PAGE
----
After I had done this, the rocks stayed clean and I have even noticed the glass staying cleaner longer, I was cleaning the glass every night, now I'm cleaning it once a week maybe. your glass is a good indicator in the future in terms of algae and nutrient issues, if you are cleaning it more often, you have something out of balance. for me if I notice that my glass is getting dirty a little sooner, that means I am getting close to needing to change my GFO and Carbon out.

Bottom line: Get parameters in check. do the work. CUC to maintain. keep parameters in check. a solid feeding schedule (I only feed what my fish will eat in 1 minute).



I know thats a lot to read, but I hope it helps!

Barnabie
 

Darth.Daddy12

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Here goes!

I went through the same battle with GHA in my 29 gal, though mine wasn't as bad as yours. but in the end its the way you approach it. I know mine stemmed from being new to the hobby. I was gifted an established tank (10 years running) and I was new to the hobby. when they gave me the tank, they gave me 2 jugs of "distilled clean water" my brother in law told me not to use it cause we didn't know if it was RODI or not, so it just sat there next to the tank for a couple weeks. I added a light and one day the water was low and the salinity went up and in my eyes I had no other choice than to pour some of that water in the tank. then BAM! GHA all over the rocks. never again am I pouring water in my tank that is not RODI, thus I bought a 5 stage so I don't have to depend on someone else making water for me cause I cant trust them 100% if it really is 0 TDS or not.

It took some work and you have to be willing to do it. I did 5 gallon water changes every 3 days because I didn't have test equipment. got a CUC of 4 snails, 4 nassarius snails, 4 blue leg hermits, 2 emeralds, a lawnmower blenny. during the changes I vacuumed the sand bed, and picked off algae off the rocks. it felt like I wasn't making any head way but I kept trucking along. used chemipure elite and purigen and placed them in the HOB filters, didn't help it seemed. got test kits and got my parameters in check mostly NO3 and PO4 added a GFO and Carbon reactor and then kept picking off the rocks. one day I noticed it was a lot easier to pull the algae off the rocks, like it wasn't rooted on there as deep/ strong.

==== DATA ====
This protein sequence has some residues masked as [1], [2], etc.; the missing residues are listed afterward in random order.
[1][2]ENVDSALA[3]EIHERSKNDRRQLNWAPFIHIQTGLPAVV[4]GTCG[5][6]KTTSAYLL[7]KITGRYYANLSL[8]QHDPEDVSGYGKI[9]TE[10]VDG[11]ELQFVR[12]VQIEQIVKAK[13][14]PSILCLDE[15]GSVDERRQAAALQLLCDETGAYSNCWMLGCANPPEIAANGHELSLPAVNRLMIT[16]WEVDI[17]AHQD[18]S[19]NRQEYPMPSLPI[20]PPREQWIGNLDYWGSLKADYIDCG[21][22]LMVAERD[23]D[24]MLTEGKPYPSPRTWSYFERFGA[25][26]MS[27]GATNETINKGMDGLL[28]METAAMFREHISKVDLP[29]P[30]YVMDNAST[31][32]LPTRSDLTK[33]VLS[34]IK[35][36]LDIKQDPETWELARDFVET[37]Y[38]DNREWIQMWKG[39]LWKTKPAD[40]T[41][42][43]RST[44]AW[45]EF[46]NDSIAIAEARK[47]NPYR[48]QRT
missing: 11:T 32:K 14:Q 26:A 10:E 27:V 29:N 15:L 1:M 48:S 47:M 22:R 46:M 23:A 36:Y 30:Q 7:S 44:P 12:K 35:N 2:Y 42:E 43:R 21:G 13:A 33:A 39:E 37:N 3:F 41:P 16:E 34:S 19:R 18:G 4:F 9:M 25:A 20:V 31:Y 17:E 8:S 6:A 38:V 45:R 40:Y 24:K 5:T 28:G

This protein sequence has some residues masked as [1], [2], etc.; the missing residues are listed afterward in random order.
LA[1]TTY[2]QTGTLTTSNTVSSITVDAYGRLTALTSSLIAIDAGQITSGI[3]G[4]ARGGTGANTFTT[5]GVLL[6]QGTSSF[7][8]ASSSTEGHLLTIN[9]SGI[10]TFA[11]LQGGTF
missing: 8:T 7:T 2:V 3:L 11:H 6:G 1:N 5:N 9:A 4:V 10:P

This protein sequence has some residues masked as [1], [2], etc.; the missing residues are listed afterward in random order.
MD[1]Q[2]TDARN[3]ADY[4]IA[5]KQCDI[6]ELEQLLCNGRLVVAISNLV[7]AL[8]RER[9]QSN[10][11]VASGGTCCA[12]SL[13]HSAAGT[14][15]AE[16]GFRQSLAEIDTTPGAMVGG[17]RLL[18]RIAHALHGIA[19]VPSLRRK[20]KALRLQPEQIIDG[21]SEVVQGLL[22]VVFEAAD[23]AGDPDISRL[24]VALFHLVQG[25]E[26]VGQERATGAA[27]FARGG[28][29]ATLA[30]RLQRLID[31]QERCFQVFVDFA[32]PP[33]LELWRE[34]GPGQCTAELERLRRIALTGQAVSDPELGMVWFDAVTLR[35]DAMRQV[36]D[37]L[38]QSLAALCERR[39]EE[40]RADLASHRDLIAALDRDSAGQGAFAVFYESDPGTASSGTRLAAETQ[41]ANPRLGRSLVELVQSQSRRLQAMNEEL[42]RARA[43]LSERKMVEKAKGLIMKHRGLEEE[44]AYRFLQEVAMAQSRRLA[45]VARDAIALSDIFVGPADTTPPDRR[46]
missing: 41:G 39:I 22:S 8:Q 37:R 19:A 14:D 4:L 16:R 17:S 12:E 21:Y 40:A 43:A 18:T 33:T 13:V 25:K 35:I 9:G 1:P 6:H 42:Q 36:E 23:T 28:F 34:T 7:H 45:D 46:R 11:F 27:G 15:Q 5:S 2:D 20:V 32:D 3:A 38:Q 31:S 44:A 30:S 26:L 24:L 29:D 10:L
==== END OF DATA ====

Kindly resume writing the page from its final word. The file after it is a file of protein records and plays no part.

After noticing that it wasn't "rooted" on the rock as well I did the following: After a water change, I pulled one rock and set it on the countertop and took a steak knife and picked the algae off, put ONE drop of hydrogen peroxide (let it sit there for 1-2 min) to burn off the algae, and then rinsed in salt water from water change (you can also rinse in RODI). and did that for the entire rock until it was clean. when I placed the rock back in the tank, I noticed some of the CUC went right to the rock and started going to work on it (blenny, snails and bluelegs). That showed me that the GHA was too long for them to work on.

Then on the next water change I did it to another rock, I only did one at a time cause I didn't want to throw the tank out of balance, if there was a chance of it. And so on until I had no more GHA. leave the CUC in place to manage it after that. CUC are great to maintain, but are not going to solve the problem when its out of control, I don't care what anyone says.

After I had done this, the rocks stayed clean and I have even noticed the glass staying cleaner longer, I was cleaning the glass every night, now I'm cleaning it once a week maybe. your glass is a good indicator in the future in terms of algae and nutrient issues, if you are cleaning it more often, you have something out of balance. for me if I notice that my glass is getting dirty a little sooner, that means I am getting close to needing to change my GFO and Carbon out.

Bottom line: Get parameters in check. do the work. CUC to maintain. keep parameters in check. a solid feeding schedule (I only feed what my fish will eat in 1 minute).



I know thats a lot to read, but I hope it helps!

Barnabie
Thanks for sharing your story.. I think this is very insightful for others and cudos for sticking with things slowly progressing one step at a time in the system which ultimately led to its success along with your dedication and hard work manually doing the tasks that your setup was lacking at the time. This is the natural progression of the hobby and I see too many give up before reaching the end point a lot of times because they didn’t out in the manual work up front to control the issue. The dedication you showed I have no doubt that tank will be successful for 10 more years to come.
 

Any special reefing plans for this week?